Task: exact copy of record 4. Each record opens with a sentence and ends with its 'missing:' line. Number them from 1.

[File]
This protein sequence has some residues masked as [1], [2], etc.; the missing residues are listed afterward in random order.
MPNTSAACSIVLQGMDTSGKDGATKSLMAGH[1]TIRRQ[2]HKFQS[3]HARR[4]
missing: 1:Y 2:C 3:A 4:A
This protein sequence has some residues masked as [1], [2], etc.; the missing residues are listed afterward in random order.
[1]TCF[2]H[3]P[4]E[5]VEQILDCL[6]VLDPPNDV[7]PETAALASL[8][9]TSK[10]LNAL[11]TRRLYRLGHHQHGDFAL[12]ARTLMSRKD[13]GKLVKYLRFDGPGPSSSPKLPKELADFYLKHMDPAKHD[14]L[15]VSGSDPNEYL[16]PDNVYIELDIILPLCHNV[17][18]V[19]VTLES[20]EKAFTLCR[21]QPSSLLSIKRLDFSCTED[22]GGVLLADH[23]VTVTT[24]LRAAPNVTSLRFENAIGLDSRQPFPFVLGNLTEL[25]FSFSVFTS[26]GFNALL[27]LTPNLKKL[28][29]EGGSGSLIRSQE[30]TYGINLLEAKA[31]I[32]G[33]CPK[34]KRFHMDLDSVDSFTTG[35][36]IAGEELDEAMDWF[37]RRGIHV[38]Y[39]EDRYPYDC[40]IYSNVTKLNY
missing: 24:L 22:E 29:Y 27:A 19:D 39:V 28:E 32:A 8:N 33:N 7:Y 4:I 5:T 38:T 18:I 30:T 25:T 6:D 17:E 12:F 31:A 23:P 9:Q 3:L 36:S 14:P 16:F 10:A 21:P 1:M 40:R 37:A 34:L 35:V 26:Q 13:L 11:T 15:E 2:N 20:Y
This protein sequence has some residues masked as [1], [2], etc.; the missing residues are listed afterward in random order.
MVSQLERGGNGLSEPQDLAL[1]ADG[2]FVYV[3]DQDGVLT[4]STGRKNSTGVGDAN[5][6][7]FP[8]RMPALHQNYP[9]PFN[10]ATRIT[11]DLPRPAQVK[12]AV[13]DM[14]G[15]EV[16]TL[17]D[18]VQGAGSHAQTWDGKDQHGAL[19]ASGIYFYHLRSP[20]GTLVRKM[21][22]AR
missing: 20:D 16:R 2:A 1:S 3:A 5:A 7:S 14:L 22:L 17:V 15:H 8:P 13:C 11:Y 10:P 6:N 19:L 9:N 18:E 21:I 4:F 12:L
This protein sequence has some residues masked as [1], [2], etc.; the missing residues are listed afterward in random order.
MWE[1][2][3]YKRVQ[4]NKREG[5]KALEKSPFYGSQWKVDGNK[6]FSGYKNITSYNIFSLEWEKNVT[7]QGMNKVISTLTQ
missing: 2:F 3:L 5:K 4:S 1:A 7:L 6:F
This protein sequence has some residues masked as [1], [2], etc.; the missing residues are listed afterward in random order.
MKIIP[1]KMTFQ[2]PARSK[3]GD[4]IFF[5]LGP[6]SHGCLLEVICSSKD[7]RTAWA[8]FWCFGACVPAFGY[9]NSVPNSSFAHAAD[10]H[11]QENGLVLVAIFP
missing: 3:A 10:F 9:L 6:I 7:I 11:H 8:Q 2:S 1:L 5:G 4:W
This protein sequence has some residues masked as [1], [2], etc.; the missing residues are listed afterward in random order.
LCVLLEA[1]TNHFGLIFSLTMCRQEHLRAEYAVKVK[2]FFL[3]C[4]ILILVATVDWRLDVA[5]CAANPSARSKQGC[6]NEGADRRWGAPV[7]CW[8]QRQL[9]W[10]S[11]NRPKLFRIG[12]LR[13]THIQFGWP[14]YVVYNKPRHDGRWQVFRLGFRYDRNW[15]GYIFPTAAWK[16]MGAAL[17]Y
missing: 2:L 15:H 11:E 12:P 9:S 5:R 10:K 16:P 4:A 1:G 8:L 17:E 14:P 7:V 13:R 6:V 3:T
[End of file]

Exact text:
This protein sequence has some residues masked as [1], [2], etc.; the missing residues are listed afterward in random order.
MWE[1][2][3]YKRVQ[4]NKREG[5]KALEKSPFYGSQWKVDGNK[6]FSGYKNITSYNIFSLEWEKNVT[7]QGMNKVISTLTQ
missing: 2:F 3:L 5:K 4:S 1:A 7:L 6:F